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Slab and Sewer Leak Detection

More and more homes in the greater Houston area are being built on top of concrete slabs. More often than not, these foundations will have plumbing lines run underneath the slab. This is a bad idea for several reasons, the first being that no material lasts forever, and eventually you (or whoever owns the home after you) are going to have to repair or replace the plumbing and sewer pipes that are buried beneath the concrete pad that keeps your home from sinking into the dirt.

Sewer Line Problems Stink!

No, really, it’s a serious problem that you and your sewer line have to talk about. Being able to smell sewer gas in your home is an almost sure sign that there is a break somewhere in your drain or sewer lines. In a “best-case scenario,” that awful rotten-egg smell can be caused by a broken seal or flange beneath the base of your toilet. The worst case would be a sewer line leak that has started to cause the wood beneath your floors to start to rot.

There are few plumbing issues as devastating and costly as a sewer line leak that is left undiscovered. Broken sewer lines cause wastewater (and everything else) that goes into your drains and toilets from your home to pour into the soil deep beneath your yard. The first sign of a sewer line leak is often a soggy area of your yard that was never damp before or an extremely green and lush section of lawn.

Foundations, walls, and ceilings can all be affected by a sewer line leak, and once the structural integrity of your home is compromised, it can be expensive to repair. Leaking sewer lines can cause the soil that your home sits on to shift, which results in cracks in your foundation. Once the foundation of your home has shifted, it’s a short ride to cracks in drywall, in ceilings, and hardwood floors.

Types of Plumbing Lines Found Under Your Slab

Supply Lines: Bring water into your home from whatever source you choose, city water or well water.

Sewer (Building Drain) Lines: All outgoing water and waste from the structure is eliminated and directed to either a city sewer system or a private septic tank.

How Do I Know If I Might Have a Slab Leak?

If you’ve started to notice puddles around your yard that were never there before or areas of erosion around your slab, you may want to consider calling Nick’s Plumbing for a slab leak detection in Houston service call.

Inside the home, you may start to see cracks in your sheetrock or separation of crown molding. An area of the home that always feels damp or has a mildew smell is an indication of water damage within the walls that could be caused by a slab leak.

How Do You Find a Leak Underneath a Slab?

Once we determine that you have a likely under-slab leak, based on the appearance of the symptoms we listed, along with a visual diagnosis by one of our trained and licensed plumbing technicians, the next step is to determine precisely where the leak is.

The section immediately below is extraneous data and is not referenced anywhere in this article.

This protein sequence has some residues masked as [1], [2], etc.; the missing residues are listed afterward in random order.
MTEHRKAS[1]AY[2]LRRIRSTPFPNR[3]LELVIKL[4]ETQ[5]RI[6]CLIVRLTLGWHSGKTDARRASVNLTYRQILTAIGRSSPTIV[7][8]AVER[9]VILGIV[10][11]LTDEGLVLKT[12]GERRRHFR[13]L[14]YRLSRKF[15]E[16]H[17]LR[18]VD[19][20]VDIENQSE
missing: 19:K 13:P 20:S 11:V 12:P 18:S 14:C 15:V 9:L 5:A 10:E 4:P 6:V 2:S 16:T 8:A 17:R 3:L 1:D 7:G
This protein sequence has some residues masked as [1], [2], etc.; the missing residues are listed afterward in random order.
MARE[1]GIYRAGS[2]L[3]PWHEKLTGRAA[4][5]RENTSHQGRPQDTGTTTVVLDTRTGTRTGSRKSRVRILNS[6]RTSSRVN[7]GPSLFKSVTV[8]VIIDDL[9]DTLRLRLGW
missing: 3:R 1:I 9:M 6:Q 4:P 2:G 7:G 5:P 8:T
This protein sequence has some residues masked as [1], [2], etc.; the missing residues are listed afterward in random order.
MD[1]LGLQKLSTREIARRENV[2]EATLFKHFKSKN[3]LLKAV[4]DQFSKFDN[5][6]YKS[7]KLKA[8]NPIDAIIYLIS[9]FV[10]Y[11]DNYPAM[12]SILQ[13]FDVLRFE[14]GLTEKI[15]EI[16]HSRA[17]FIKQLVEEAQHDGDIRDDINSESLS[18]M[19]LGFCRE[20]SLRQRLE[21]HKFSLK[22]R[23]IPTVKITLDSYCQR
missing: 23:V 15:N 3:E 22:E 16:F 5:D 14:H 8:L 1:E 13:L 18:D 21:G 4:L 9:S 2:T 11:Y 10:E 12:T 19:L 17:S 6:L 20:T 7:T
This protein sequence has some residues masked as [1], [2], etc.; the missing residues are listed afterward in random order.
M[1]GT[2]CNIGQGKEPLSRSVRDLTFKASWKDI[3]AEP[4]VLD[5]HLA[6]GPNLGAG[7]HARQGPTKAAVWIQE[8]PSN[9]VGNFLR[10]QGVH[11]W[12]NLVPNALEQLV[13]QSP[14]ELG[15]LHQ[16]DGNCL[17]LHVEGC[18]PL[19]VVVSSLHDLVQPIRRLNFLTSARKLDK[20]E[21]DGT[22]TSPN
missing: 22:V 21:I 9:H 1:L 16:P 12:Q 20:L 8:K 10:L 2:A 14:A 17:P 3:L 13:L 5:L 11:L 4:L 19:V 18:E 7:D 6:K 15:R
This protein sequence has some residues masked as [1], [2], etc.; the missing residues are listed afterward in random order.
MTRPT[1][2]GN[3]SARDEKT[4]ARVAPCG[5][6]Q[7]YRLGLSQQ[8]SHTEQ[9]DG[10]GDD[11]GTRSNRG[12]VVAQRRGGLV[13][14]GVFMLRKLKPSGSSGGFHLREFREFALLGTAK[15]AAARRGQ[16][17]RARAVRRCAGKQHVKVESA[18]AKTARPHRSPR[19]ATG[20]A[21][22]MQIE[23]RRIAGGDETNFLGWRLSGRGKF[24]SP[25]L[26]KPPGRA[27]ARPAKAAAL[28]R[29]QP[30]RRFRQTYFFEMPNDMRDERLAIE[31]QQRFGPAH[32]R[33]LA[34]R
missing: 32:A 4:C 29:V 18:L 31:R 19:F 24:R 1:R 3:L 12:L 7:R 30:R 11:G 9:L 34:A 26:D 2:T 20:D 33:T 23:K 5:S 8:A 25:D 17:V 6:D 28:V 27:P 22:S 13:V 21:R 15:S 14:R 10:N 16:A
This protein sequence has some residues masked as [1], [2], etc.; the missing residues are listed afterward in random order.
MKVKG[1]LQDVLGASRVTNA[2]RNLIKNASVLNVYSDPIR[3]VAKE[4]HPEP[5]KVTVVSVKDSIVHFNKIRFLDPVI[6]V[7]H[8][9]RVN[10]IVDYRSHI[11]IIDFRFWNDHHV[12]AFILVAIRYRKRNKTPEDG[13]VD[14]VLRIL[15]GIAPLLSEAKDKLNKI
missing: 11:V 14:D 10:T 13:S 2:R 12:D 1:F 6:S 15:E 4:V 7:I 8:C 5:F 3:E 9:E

At Nick’s Plumbing and Air Conditioning, Sewer Services, we employ a couple of different methods for slab leak detection in Houston. We use specialized snake cameras that reveal a high-definition view of your drain and sewer lines from the inside, as well as inflatable rubber bladders to block specific areas of your plumbing system to facilitate isolation testing of each section of your sewer and drain lines.

Supply line leaks under your slab are particularly problematic, as the water supply lines are under constant pressure and have water flowing through them all times. A supply line leak will make itself apparent much faster than a sewer line leak, as the pressurized water can wipe out the soil under your home at lightning speed.

How Do You Fix an Under-Slab Leak?

Usually, the most expedient fix to an under-slab leak is to completely abandon the old plumbing and perform a redirect. Re-directing the pipes allows the flow of water to remain above ground (usually hidden behind cabinets and drywall) to prevent any further under-slab issues.

Sure, a lot of plumbing companies will be happy to tunnel underneath your home to the site of the leak with an excavation machine, replace all the pipes beneath your slab, and backfill the soil back under your foundation. If they didn’t cause any further settling or manage to collapse your foundation entirely, you’re good to go for another 15 years. Or until one of their new pipes springs a leak, and you get to repeat the process all over again. Yay.

There’s a way to prevent all that disappointment in advance…just call Nick’s Plumbing and Air Conditioning to perform your slab leak detection in Houston. We have the specialized equipment, and thoroughly trained and licensed plumbing technicians to ensure the right diagnosis and the right fix the FIRST time.

Watch Our Video on Slab & Sewer Leak Detection

On today’s show, Slab leak detection in Houston or sewer leak detection.

I’m John Eccles, Richard Saad, here for another week to explain how to fix your plumbing and then try. We’re here to explain, teach, praise…

So today’s an interesting show, right? Slab or sewer leak detection. So that means we’re going to be talking about stuff underneath this concrete right here underneath the home, underneath this pier and beam. So what is slab lead detection?

Slab leak detection is basically when you have an issue right in your house and your plumbing system is not draining, right? You’re stopped up. Uh, there’s things going wrong that are unexplainable above ground, right? Then it goes below ground and that is where you get into slab leak detection or sewer leak detection. You were trying to figure out what is impeding that flow of water or if we’re dealing with high pressure, where is that water coming from? That’s coming out from the slab.

Okay. Okay. So there’s obviously several different types of things that can be underneath your slab that are going to be plumbing related. And you got water, sewer, gas, we’re going to be covering two of these, a little bit more detail because one, we’ll talk about it here in a second, uh, the gas you’re going to see at one time, and that’s normally if the gas is going to an island cooktop or something like that, um, you. So that’s the one time that you’ll see that today’s show though is gonna be focused more on waterlines. Right? A lot of waterlines are now being ran under the slab, especially if you live in the Katy area, new home they’ve been running, they’ve been doing that for about 15 years now.

Which I am dead against that. You guys, I would always tell you don’t ever run water underneath your slab because no material lasts forever. And when it breaks it’s a nasty fix and it washes out your soil underneath the house. So you present a whole bunch of different problems, but we’re going to talk about that, you know, if that happens to you and this occurs, we’re going to tell you kind of how we go about fixing that.